The EB-5 program was designed for the real estate development industry to create jobs and feed local economies. According to Cornell’s real estate blog, “$3.8 billion accretion of the GDP, with $532 million paid in Federal taxes, and $371 million in state and local taxes” have resulted from EB-5 investments. However, as successful as the program seems to be, it faces controversy and an uncertain future.

In order to qualify for the program, a person seeking United States citizenship must invest at least $1 million (in some cases, it’s $500,000) into a commercial real estate project. This venture must employ at least ten full-time employees for at least two years. Once this is accomplished, the investor is able to convert his or her green card into full citizenship.

The program is overseen by the United States Customs and Immigration Department (USCIS). The admin of the applications is handled by “regional centers,” which are for-profit private companies that bring together the investors seeking citizenship with the businesses looking to fund projects. This process helps to make the projects — and the green card — happen faster.

Developed in the 1990s, the EB-5 program had become popular among real estate developers because it allows for easy access to foreign capital. For the investor, U.S. citizenship is usually the main goal, possibly even more than the rate of return. Regional centers work closely with the investor to help them navigate the development process and reporting obligations.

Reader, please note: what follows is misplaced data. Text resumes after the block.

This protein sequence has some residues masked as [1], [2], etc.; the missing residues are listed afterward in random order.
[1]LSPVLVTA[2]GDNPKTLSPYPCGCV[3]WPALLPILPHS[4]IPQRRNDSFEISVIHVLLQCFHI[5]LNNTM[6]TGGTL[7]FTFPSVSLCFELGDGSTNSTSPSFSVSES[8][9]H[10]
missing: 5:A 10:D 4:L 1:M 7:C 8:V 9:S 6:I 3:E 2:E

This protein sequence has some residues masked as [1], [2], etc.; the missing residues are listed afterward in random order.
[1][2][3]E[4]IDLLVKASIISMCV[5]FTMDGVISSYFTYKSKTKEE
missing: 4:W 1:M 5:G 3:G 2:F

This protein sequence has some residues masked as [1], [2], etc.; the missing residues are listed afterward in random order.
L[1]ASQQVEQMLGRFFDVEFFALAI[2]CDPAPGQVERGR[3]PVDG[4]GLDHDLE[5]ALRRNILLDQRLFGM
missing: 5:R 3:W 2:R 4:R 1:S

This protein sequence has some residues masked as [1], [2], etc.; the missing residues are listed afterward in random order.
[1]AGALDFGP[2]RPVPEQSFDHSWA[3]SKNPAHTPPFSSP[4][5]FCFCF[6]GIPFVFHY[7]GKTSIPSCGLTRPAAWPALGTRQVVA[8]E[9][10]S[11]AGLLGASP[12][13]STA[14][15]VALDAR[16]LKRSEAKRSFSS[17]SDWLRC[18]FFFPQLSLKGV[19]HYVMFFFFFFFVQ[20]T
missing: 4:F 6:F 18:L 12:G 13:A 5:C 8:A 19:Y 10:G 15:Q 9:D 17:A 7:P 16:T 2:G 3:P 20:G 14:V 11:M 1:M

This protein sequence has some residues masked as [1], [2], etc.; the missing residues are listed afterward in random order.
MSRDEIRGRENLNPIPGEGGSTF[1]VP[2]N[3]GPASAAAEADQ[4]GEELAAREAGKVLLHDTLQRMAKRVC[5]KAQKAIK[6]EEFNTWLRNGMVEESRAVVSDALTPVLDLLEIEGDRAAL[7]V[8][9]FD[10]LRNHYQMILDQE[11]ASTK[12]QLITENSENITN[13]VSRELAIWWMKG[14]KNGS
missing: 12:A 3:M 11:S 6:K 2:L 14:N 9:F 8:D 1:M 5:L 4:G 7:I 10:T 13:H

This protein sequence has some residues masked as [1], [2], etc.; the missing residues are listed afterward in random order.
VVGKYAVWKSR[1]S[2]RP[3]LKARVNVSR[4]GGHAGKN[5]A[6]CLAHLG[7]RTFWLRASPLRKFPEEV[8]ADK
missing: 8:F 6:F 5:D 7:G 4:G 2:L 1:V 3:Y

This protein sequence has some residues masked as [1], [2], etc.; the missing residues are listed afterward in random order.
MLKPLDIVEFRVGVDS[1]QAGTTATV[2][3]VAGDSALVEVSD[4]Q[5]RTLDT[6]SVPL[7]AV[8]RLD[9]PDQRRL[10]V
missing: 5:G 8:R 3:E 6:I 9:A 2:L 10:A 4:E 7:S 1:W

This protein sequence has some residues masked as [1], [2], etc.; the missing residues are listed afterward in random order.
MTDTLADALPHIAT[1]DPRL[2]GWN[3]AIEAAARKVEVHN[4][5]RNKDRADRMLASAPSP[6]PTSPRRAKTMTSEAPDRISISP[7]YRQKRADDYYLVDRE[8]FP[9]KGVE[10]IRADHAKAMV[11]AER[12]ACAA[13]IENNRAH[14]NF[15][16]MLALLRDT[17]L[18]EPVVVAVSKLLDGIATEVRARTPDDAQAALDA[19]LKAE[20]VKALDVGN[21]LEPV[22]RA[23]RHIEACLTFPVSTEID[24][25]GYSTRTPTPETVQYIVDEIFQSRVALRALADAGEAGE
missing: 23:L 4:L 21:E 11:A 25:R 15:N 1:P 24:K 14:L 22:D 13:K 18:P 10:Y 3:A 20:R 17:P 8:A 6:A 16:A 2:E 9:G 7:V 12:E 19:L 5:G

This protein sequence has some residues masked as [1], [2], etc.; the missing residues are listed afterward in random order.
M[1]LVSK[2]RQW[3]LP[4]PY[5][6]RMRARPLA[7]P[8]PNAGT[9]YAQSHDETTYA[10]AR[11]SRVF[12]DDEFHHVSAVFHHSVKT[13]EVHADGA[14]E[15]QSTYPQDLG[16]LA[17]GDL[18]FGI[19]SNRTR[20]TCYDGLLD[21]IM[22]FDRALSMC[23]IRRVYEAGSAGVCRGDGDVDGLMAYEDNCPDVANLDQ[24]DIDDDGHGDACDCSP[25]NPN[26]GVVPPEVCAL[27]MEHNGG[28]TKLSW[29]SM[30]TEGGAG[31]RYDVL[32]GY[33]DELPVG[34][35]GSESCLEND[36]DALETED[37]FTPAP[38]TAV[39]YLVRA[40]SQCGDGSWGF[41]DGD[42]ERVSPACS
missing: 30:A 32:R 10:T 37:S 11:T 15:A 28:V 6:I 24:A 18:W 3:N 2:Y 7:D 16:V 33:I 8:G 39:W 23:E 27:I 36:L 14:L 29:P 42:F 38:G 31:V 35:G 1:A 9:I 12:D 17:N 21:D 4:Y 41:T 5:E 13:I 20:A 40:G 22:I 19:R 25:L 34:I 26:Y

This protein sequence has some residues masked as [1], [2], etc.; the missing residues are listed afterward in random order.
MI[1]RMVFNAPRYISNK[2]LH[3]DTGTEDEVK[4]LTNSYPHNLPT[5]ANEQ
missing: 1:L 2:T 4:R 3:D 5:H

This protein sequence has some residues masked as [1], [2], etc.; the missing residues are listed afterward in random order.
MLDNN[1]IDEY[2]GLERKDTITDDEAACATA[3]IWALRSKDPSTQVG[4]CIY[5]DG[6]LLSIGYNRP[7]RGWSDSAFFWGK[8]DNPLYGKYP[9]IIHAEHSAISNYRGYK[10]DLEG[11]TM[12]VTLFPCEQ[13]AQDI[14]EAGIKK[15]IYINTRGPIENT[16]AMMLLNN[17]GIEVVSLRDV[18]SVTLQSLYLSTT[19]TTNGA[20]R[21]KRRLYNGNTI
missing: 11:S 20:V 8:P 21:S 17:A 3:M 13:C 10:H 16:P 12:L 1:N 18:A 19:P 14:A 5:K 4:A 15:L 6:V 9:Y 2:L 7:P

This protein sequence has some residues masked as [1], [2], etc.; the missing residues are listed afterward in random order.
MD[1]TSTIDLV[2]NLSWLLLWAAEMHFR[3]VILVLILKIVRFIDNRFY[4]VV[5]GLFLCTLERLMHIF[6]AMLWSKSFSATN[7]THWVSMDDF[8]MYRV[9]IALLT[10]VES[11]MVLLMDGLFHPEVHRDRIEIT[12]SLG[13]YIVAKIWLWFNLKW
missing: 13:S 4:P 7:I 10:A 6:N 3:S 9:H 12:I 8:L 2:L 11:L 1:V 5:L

As perfect a setup as this seems, the program is not without controversy. It depends on Congressional funding, which expired on September 30th of this year. President Trump granted an extension until December 7th. The program has been reportedly slowed down by failed projects and white-collar crimes.

President Trump’s son-in-law, Jared Kushner, was recently investigated regarding an EB-5 project, in which he allegedly refinanced a failing property with Chinese foreign investments. The Securities and Exchange Commission has levied fines of over a billion dollars regarding certain EB-5 projects.

The public has often perceived the EB-5 program as a way for the super-rich to obtain quick and easy U.S. citizenship. The recent focus on immigration policy has also caused EB-5 to take on a new perception in the eyes of many Americans. Because the program is so lucrative as a source of foreign investment capital, EB-5 has become a political football.

The enthusiasm for EB-5 seems to be wearing off a bit. The Real Deal reports that “developer demand has fallen, and backlogs in issuing those green cards has created investor uncertainty.” The Real Deal adds that direct foreign investment in EB-5 fell nationwide to $3.81 billion in 2016, a 13 percent drop from $4.37 billion in 2015, according to Invest in the U.S.A, a prominent industry trade group for EB-5 regional centers.

The general fear among developers in the U.S. is that if the government does not extend the EB-5 program, foreign investors will look elsewhere — and to similar visa programs — to place their money.

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